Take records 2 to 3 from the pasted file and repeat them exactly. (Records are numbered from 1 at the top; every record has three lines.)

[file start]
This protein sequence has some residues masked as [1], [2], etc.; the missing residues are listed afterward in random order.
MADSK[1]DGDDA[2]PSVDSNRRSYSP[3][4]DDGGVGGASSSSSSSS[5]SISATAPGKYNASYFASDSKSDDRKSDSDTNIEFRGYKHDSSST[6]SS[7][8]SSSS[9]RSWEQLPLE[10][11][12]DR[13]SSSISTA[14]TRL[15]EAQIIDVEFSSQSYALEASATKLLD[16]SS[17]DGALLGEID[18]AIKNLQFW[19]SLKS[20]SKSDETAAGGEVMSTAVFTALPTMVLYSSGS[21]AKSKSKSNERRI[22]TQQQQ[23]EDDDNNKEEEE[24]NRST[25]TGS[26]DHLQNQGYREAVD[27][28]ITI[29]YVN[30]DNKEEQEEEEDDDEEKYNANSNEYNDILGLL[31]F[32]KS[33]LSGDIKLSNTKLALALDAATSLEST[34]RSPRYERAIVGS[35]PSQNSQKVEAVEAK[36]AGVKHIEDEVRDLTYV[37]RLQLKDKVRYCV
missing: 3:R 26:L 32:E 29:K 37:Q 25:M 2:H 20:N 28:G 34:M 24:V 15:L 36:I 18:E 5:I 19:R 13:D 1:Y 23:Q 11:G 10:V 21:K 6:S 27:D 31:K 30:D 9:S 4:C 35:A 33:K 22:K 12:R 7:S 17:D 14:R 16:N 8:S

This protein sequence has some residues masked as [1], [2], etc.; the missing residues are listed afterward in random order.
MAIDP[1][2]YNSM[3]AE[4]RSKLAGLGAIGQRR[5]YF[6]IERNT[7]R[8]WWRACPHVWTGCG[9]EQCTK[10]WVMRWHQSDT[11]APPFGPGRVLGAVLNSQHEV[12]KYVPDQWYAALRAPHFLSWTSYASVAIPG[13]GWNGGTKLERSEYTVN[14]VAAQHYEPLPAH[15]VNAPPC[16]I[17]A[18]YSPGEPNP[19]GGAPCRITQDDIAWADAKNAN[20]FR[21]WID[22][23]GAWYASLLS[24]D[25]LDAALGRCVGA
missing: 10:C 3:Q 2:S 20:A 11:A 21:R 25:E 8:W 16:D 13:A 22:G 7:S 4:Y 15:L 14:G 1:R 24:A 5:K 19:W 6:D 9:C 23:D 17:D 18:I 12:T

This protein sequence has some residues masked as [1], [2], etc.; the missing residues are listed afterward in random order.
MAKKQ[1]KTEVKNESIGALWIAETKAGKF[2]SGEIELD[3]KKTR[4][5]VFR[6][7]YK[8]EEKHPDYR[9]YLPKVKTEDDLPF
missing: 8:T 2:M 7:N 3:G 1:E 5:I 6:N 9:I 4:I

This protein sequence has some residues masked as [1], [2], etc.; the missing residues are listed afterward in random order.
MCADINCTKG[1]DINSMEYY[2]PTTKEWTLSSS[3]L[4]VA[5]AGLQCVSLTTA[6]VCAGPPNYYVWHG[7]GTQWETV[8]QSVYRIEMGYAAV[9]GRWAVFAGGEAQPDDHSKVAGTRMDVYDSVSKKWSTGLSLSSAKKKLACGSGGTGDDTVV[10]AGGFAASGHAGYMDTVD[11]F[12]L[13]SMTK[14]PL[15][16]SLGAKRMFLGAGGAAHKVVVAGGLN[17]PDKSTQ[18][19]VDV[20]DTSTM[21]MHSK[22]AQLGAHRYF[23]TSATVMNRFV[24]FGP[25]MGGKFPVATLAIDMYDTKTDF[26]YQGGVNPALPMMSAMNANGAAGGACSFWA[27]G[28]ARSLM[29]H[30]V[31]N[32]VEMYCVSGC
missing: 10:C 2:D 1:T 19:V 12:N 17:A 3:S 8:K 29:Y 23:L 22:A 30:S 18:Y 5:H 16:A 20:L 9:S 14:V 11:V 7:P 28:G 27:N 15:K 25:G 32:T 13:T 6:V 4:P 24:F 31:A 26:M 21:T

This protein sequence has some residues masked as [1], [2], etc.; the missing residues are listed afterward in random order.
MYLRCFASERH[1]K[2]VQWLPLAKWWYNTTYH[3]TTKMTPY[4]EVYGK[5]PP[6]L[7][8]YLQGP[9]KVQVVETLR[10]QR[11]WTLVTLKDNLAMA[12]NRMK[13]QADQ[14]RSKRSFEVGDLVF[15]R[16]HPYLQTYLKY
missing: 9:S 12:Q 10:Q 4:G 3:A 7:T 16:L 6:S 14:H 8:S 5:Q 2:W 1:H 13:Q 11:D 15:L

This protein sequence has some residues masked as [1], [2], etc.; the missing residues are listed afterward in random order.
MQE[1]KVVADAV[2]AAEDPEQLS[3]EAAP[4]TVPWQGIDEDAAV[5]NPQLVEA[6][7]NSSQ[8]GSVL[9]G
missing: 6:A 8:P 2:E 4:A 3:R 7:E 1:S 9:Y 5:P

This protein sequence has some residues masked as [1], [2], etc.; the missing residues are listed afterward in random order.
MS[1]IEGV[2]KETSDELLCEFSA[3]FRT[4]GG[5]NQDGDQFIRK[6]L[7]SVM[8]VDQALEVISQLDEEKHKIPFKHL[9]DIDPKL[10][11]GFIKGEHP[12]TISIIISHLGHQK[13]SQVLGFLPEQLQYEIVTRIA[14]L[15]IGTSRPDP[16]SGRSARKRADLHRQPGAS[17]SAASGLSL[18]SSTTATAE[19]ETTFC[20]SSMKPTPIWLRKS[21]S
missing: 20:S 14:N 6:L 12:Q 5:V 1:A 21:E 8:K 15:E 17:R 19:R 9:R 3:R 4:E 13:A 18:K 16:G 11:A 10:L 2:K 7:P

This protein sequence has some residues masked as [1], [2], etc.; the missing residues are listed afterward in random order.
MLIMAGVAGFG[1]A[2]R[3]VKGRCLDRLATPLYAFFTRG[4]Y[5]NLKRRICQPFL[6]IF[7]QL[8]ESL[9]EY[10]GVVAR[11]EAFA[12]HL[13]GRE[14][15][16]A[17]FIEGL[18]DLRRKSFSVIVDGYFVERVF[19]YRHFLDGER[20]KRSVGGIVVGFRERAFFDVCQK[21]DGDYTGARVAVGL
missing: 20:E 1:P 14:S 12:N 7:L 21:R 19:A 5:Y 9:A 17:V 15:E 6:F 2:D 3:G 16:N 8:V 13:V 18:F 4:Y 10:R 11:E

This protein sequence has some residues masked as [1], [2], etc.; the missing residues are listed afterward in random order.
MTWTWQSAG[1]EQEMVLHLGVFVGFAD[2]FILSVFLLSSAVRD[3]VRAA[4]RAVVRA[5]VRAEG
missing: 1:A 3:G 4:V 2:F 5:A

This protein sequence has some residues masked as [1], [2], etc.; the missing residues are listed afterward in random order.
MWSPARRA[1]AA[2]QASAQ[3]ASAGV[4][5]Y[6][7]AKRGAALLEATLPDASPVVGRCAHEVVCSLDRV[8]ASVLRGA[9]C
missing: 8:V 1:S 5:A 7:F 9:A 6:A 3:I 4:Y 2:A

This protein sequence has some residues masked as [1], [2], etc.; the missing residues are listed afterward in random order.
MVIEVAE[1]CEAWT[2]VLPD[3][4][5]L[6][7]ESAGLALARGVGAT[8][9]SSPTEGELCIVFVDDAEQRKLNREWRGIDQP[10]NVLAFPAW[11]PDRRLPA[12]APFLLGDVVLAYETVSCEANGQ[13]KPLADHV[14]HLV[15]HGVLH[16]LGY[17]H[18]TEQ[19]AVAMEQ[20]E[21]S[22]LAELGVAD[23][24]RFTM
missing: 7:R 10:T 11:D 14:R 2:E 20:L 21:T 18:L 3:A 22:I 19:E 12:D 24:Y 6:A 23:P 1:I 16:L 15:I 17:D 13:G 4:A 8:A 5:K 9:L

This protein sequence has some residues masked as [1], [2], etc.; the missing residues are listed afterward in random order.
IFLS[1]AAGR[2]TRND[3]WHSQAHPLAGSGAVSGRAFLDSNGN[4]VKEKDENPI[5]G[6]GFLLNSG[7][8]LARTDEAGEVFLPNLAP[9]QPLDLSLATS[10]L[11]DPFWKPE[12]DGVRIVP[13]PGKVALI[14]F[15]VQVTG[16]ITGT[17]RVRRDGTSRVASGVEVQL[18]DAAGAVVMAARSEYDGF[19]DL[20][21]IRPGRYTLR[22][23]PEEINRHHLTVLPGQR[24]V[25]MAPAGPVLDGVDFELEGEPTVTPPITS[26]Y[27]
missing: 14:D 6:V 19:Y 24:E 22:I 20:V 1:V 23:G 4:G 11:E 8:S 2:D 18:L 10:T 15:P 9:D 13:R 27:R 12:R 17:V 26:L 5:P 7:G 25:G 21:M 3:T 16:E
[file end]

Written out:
This protein sequence has some residues masked as [1], [2], etc.; the missing residues are listed afterward in random order.
MAIDP[1][2]YNSM[3]AE[4]RSKLAGLGAIGQRR[5]YF[6]IERNT[7]R[8]WWRACPHVWTGCG[9]EQCTK[10]WVMRWHQSDT[11]APPFGPGRVLGAVLNSQHEV[12]KYVPDQWYAALRAPHFLSWTSYASVAIPG[13]GWNGGTKLERSEYTVN[14]VAAQHYEPLPAH[15]VNAPPC[16]I[17]A[18]YSPGEPNP[19]GGAPCRITQDDIAWADAKNAN[20]FR[21]WID[22][23]GAWYASLLS[24]D[25]LDAALGRCVGA
missing: 10:C 3:Q 2:S 20:A 11:A 21:R 25:E 8:W 16:D 13:A 22:G 7:S 4:Y 15:L 14:G 1:R 24:A 5:K 19:W 6:D 9:C 23:D 17:D 18:I 12:T

This protein sequence has some residues masked as [1], [2], etc.; the missing residues are listed afterward in random order.
MAKKQ[1]KTEVKNESIGALWIAETKAGKF[2]SGEIELD[3]KKTR[4][5]VFR[6][7]YK[8]EEKHPDYR[9]YLPKVKTEDDLPF
missing: 8:T 2:M 7:N 3:G 1:E 5:I 6:N 9:I 4:I